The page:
August 19, 2011
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№ 6 (June 2011)

Gas Industry in Russia: International Standing, Organizational and Regional Structure

   The gas industry is one of the largest elements of the Russian economy and the global energy supply network. Russia ranks first in the world in natural gas production, reserves and resources, providing over 21 percent of global production levels (Table 1, Fig. 1) and about 25 percent of all international shipments.

By Korzhubaev A.G., Sokolova I.A., Eder L.V.

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   In 2010, gross production of natural and associated gas in Russia increased to 665.5 billion cubic meters, including about 650 billion cubic meters of the effective volume, together with commercial gas, gas for technological needs and for injection and almost 16 billion cubic meters of gas flares.

   In 2010–2011, the global economic recovery resulted in rising global demand for energy carriers, including natural gas. Rising oil prices led to a general increase in the cost of energy resources, including gas. The existing trend of natural gas production and consumption growth outran that of oil continued, with the cost of gas energy unit still being significantly underrated (Fig. 2).

   The demand for natural gas, coal and oil gained extra impetus from the major accident at Fukushima nuclear power plant in Japan in March 2011, which resulted in retirement of this nuclear generating asset and reduction of nuclear energy production. Combined with traditionally large reserve margin in all types of power generation, Japan’s reduction of nuclear energy production forced the country to buy significantly larger volumes of LNG and petroleum products for its thermal power plants.

   On the backdrop of rising energy demand in 2010, natural gas production in the CIS countries has also risen. As a result, CIS share of the global gas supply topped 28 percent. Gas production in Kazakhstan increased from 32 to 37 billion cubic meters, in Azerbaijan – from 14.8 to 16 billion cubic meters, in Ukraine – from 19 to 21 billion cubic meters, in Turkmenistan – from 64.4 to 75.1 billion cubic meters. As a result of deposit depletion, gas production in Uzbekistan continued to decline.

   In 2010, the CIS region produced 861 billion cubic meters of natural gas, a record level in the history of gas industry in the area. In the early 1990s, the USSR was producing over 800 bcm of natural gas. At the time this amounted to over 40 percent of the world production. Out of this, the Russian Federation produced 641-643 billion cubic meters a year (more than 32 percent of global production), including over 580 billion cubic meters in West Siberia.  

   Over the past two decades, there has been a sustained reduction of Russia’s share in global gas production, indicating slower development of the Russian gas industry compared to other gas-producing countries (Fig. 3).

   After the global financial crisis trimmed demand and prices for energy carriers in 2008–2009, Russia’s 2010–2011 growth of gas production was conditioned mainly on the recovery of the domestic market; such market environment was more beneficial for independent producers who are focused on direct sales to the domestic customers.

Regional Structure of Russia’s Gas Production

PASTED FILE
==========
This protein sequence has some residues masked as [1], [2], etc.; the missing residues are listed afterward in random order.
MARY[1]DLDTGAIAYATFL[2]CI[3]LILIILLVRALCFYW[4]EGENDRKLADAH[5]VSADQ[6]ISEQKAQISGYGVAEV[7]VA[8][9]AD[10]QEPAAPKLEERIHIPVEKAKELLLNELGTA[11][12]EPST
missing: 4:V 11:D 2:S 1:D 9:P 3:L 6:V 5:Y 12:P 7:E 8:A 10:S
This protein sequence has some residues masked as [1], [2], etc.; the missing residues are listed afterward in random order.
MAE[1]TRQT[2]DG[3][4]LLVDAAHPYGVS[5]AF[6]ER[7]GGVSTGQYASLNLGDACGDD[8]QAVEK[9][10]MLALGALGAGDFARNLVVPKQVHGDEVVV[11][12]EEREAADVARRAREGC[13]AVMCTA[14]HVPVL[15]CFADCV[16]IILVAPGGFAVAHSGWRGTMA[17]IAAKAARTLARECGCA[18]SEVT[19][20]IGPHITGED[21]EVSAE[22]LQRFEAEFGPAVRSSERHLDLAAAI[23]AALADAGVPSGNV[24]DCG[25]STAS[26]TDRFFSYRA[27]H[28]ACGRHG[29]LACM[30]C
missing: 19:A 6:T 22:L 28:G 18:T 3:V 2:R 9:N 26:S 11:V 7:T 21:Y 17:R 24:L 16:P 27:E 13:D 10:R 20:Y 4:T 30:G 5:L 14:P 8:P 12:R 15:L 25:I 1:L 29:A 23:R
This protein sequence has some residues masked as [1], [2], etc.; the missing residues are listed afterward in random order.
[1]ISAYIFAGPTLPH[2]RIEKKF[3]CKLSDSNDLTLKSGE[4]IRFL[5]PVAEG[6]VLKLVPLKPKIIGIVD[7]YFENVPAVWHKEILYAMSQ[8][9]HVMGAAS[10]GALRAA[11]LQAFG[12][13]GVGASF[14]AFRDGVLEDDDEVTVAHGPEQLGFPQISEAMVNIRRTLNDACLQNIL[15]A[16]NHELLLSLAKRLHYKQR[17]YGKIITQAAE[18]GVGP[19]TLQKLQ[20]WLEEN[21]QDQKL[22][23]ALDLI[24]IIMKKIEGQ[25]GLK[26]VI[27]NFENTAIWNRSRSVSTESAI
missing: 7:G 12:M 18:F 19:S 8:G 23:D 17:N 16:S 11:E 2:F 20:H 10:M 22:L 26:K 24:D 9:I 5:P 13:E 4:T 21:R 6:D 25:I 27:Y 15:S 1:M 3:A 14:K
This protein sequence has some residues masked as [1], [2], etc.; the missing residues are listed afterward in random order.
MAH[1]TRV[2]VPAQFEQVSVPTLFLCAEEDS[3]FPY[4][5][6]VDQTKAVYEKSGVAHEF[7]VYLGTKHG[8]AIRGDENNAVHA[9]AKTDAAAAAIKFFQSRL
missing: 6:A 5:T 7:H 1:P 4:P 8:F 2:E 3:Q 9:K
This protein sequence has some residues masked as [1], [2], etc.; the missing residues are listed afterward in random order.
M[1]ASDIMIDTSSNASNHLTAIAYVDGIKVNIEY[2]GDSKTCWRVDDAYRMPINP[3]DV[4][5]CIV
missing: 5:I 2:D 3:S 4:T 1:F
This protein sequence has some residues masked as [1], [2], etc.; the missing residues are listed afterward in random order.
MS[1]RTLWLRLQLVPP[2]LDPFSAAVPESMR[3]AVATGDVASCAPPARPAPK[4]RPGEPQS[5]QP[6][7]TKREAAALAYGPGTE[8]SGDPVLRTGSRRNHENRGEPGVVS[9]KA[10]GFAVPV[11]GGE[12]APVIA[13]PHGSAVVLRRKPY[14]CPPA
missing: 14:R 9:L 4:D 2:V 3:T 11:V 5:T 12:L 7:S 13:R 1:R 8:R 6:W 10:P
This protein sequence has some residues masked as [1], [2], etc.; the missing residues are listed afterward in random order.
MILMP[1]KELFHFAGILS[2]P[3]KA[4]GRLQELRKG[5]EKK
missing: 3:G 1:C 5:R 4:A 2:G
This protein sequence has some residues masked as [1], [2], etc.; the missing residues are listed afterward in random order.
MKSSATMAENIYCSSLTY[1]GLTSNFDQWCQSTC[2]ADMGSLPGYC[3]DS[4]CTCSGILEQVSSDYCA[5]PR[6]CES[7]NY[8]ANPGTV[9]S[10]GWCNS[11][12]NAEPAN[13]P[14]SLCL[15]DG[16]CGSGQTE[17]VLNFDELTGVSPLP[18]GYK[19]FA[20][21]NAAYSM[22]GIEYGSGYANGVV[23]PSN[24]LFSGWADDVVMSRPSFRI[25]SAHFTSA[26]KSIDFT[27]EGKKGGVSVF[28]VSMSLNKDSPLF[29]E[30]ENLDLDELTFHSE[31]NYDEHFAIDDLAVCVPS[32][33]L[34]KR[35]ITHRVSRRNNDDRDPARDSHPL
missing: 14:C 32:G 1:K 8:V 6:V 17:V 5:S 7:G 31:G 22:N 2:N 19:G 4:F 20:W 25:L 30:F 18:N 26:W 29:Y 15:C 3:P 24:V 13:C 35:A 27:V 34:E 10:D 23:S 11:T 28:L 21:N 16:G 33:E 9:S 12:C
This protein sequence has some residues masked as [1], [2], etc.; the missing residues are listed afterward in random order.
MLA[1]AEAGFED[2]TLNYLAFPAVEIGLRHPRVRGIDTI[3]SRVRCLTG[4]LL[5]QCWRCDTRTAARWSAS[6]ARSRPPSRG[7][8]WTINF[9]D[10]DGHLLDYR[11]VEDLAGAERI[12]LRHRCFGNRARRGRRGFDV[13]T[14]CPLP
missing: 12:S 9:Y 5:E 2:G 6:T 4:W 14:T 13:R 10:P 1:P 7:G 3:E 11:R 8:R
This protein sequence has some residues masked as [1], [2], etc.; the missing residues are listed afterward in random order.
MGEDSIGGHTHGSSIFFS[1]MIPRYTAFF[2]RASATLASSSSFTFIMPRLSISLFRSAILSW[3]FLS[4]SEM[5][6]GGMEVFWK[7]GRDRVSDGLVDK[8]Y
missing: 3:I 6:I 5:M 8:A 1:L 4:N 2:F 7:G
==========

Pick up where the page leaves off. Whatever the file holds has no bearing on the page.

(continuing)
Almost 90 percent of Russia’s natural gas production is focused in the West Siberian oil and gas province (Table 2), primarily in the Yamal-Nenets Autonomous District (over 80 percent). The largest gas producing regions of European Russia accounts for some 7 percent of national production. The largest producing regions are Orenburg Region (the Volga-Ural oil and gas province), Astrakhan Region (Caspian OGP) and the Komi Republic (Timano-Pechora OGP). In recent years, the development of Okhotsk province has been started.

The Organizational Structure of Gas Production in Russia.

   In organizational terms, the gas production in Russia involves four major groups of producers (Fig. 4):
Companies of the Gazprom Group is the world’s largest gas concern, owner of Russia’s unified gas supply system (UGSS) and the monopoly gas exporter;
Independent gas producers (NOVATEK, Sibneftegaz, etc.);
Vertically integrated and independent oil companies (Rosneft, Lukoil, Surgutneftegaz, TNK-BP, etc.)

PSA operators.

   Gazprom, the largest gas producer in Russia and worldwide, produced 513.9 billion cubic meters in 2010 (Fig. 5). Out of oil companies, the largest “gas producers” are LUKOIL, Rosneft, Surgutneftegaz, and TNK-BP. Key independent gas producers are NOVATEK and Sibneftegaz. Over the past 10 years, the share of the Gazprom Group in Russia’s gas production in Russia fell from 91.5 to 77.2 percent (Fig. 6), which is due to implementation of gas-producing projects by independent gas producers and oil companies, the increase in associated gas production on the background of oil production growth, gas production growth in PSA projects, and the declining position on international gas markets.

   For the better development of the gas industry, the following is required:  a proactive investment policy for major regional projects; modernization of facilities; infrastructure development; formation of procedures for non-discriminatory access of all gas producers to the UGSS; liberalization of export strategy.

   As the LNG market develops, it will increasingly resemble the oil market, while the price of the gas energy unit, which in recent years lingered at 40-60 percent of the oil energy unit, will be closing in on the price of petroleum products.

   Russia, with its largest in the world gas resources and reserves, is interested in coordinating marketing policies with major producers and consumers of natural gas.

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